I have been a Democrat ever since I was old enough to vote. Growing up in the strong Union town that was 1970’s Akron, Ohio, there was nothing surprising about that. Akron was a Democrat town.

But it wasn’t just geography that made me a Democrat. My political beliefs have always been aligned with that party. I believe, for example, that how we treat our poor is important, that business isn’t concerned about the public good (they’re concerned about making money), and that war should always be as a last resort. There are many other positions that, if I were to illuminate, would just make me even more Democrat. I have consistently held these beliefs even as I have moved up the economic ladder, and even as I have moved into middle age. So I have been consistent for over 30 years.

What has not been consistent is how I, and on the macro level, the Democratic Party, has been viewed through the years. In the 1970’s we were the majority. In the Reagan Revolution of the 1980s we were often the minority. In the George W. Bush years of the 2000’s we started to become marginalized, especially those of us who were against the Iraq War, as anti-American. After Barack Obama won the presidency in 2008, we were considered left-wing propagandists. When the Republicans won control of the House of Representatives through Tea Party support, we were radicals.

From the voice of the majority to, 30 years later, the far fringe. But the funny thing is, as I pointed out earlier, I didn’t move. So who did?

Kewpie Doll for you if you say the Republican Party.

Republicans have become the well-oiled weathervane of American politics, ever shifting to cater to wherever the prevailing winds are coming from. Now, I get that – to an extent. But what has happened to them is an outright hijack of their party by a true fringe movement. The Tea Party. A movement that came about under dubious pretenses – the election of a black president, fueled by dubious assertions – that said black president is going to ruin the country.

Well, four years later and we’re still standing. Quite better than in 2008 for that matter.

But that’s not the point I am trying to make here. The Tea Party is what they are, and by my count, that’s about twenty percent – at best – of the electorate. And twenty percent of vote in any election makes you, guess what – a loser. Every time.

So I don’t blame the Tea Party for what they are. They have their beliefs and they are entitled to them. Who I blame is the party that has pandered to them, and in the process has moved violently to the right. Want proof? Here you go –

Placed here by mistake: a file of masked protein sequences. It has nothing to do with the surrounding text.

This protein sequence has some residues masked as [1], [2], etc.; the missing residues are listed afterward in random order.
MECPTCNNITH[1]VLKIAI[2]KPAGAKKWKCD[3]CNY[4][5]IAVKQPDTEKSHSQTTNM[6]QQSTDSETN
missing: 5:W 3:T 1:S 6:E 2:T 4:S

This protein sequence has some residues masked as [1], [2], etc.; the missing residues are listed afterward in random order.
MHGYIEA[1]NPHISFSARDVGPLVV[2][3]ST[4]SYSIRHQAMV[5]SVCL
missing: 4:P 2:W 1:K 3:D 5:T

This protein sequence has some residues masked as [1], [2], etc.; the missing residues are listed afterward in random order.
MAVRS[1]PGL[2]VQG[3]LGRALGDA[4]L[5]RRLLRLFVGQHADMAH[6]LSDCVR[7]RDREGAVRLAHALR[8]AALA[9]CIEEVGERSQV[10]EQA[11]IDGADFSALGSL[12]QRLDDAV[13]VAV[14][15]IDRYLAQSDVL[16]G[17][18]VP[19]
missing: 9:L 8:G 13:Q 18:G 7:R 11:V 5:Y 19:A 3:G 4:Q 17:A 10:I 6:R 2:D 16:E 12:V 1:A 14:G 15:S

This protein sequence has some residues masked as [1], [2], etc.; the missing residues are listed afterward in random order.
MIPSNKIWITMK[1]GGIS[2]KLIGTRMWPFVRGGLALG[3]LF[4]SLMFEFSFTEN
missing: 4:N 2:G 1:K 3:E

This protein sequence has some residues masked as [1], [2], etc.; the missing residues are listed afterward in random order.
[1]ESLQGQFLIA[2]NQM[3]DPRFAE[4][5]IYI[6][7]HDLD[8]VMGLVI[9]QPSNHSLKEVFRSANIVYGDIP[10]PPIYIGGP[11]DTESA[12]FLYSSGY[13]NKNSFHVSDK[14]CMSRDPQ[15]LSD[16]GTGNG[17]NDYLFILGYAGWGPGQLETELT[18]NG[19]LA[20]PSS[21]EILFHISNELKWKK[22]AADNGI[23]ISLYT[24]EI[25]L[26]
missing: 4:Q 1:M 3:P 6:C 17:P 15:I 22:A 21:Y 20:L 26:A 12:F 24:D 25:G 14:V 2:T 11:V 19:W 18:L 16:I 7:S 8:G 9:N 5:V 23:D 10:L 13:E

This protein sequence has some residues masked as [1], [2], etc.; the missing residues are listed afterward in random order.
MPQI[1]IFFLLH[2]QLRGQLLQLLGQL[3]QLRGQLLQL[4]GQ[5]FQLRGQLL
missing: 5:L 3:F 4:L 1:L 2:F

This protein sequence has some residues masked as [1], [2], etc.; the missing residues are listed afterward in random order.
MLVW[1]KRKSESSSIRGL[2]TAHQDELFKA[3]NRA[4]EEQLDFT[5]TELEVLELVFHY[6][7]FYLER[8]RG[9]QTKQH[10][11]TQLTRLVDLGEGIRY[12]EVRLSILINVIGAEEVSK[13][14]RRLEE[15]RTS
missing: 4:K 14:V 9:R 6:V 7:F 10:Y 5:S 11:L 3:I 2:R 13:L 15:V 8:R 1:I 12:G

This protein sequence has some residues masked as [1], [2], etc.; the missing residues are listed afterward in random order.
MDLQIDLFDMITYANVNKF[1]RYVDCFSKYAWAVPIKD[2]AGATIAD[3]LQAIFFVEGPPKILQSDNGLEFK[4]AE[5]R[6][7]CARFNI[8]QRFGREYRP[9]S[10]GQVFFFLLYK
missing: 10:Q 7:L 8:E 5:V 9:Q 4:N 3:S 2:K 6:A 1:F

There was once a president that had strong beliefs and a strong vision. He was very popular and served two full successful terms. But even he knew that, in order to get anything done in Washington, compromise had to happen. Legislation that served the interests of both Republicans and Democrats had to occur. This president raised taxes. This president raised defense spending. This president exploded the deficit.

This president was Ronald Reagan.

The same Ronald Reagan that today’s Republicans reverently refer to. The problem is, in today’s political climate, Reagan would not win a single primary, let alone nomination by his party. He would be branded as a Socialist conspirator who not only acknowledges the other side of the aisle, but actually works with them. Today’s Republicans do not take kindly to such traitorous actions. Current-day Republicans do not compromise. They do not budge. They have become the embodiment of far-right dogma. A large chunk of their supporters not only do not accept Obama as president, they believe he is a Muslim. Another large chunk do not even believe he was born in the United States. Folks, agree with me or not, but that is the definition of radical, fringe thinking. If you believe that the president is illegitimate, the radical is you.

As a result, we Democrats (remember us?) have been, in their eyes, moving father away.

But we aren’t the ones who have moved.

Politics, like nature, abhors a vacuum. And in this current political climate, a vacuum has been created by the Republican’s violent move to the right. So someone has to step into and fill that vacuum. It won’t be a Republican. They’ve been hijacked and hamstrung catering to a percent of the electorate that cannot elect anything.